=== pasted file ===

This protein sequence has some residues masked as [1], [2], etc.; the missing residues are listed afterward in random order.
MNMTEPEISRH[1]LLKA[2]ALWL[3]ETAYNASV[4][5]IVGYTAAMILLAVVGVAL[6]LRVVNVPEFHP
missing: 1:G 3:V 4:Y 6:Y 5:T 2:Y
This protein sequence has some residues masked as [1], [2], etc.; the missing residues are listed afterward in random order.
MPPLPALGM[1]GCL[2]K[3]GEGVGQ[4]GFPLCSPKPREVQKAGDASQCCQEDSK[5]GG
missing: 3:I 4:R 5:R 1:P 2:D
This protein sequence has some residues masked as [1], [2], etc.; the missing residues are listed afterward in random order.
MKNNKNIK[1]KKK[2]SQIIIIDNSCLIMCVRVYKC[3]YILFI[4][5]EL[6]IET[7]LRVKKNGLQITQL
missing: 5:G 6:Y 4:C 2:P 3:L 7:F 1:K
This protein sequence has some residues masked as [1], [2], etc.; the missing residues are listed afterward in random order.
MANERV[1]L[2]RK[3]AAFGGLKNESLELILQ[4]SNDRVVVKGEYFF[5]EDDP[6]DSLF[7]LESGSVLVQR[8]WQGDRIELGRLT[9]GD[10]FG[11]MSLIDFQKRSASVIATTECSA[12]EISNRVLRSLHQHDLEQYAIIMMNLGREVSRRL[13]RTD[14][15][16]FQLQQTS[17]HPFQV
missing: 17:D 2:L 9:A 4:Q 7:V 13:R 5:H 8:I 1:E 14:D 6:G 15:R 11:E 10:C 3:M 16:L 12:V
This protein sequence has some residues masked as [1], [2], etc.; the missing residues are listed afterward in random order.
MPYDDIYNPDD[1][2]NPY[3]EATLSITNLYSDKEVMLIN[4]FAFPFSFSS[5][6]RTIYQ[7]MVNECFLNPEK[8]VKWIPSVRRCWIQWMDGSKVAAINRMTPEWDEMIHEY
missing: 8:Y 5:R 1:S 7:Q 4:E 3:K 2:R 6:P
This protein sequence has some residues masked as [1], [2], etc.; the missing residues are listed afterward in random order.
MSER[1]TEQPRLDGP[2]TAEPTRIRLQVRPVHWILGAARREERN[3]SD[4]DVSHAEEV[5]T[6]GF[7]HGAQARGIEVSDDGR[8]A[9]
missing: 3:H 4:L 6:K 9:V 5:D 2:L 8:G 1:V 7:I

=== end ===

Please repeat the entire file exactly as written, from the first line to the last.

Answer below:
This protein sequence has some residues masked as [1], [2], etc.; the missing residues are listed afterward in random order.
MNMTEPEISRH[1]LLKA[2]ALWL[3]ETAYNASV[4][5]IVGYTAAMILLAVVGVAL[6]LRVVNVPEFHP
missing: 1:G 3:V 4:Y 6:Y 5:T 2:Y
This protein sequence has some residues masked as [1], [2], etc.; the missing residues are listed afterward in random order.
MPPLPALGM[1]GCL[2]K[3]GEGVGQ[4]GFPLCSPKPREVQKAGDASQCCQEDSK[5]GG
missing: 3:I 4:R 5:R 1:P 2:D
This protein sequence has some residues masked as [1], [2], etc.; the missing residues are listed afterward in random order.
MKNNKNIK[1]KKK[2]SQIIIIDNSCLIMCVRVYKC[3]YILFI[4][5]EL[6]IET[7]LRVKKNGLQITQL
missing: 5:G 6:Y 4:C 2:P 3:L 7:F 1:K
This protein sequence has some residues masked as [1], [2], etc.; the missing residues are listed afterward in random order.
MANERV[1]L[2]RK[3]AAFGGLKNESLELILQ[4]SNDRVVVKGEYFF[5]EDDP[6]DSLF[7]LESGSVLVQR[8]WQGDRIELGRLT[9]GD[10]FG[11]MSLIDFQKRSASVIATTECSA[12]EISNRVLRSLHQHDLEQYAIIMMNLGREVSRRL[13]RTD[14][15][16]FQLQQTS[17]HPFQV
missing: 17:D 2:L 9:A 4:Q 7:V 13:R 5:H 8:I 1:E 14:D 6:G 15:R 11:E 10:C 3:M 16:L 12:V
This protein sequence has some residues masked as [1], [2], etc.; the missing residues are listed afterward in random order.
MPYDDIYNPDD[1][2]NPY[3]EATLSITNLYSDKEVMLIN[4]FAFPFSFSS[5][6]RTIYQ[7]MVNECFLNPEK[8]VKWIPSVRRCWIQWMDGSKVAAINRMTPEWDEMIHEY
missing: 8:Y 5:R 1:S 7:Q 4:E 3:K 2:R 6:P
This protein sequence has some residues masked as [1], [2], etc.; the missing residues are listed afterward in random order.
MSER[1]TEQPRLDGP[2]TAEPTRIRLQVRPVHWILGAARREERN[3]SD[4]DVSHAEEV[5]T[6]GF[7]HGAQARGIEVSDDGR[8]A[9]
missing: 3:H 4:L 6:K 9:V 5:D 2:L 8:G 1:V 7:I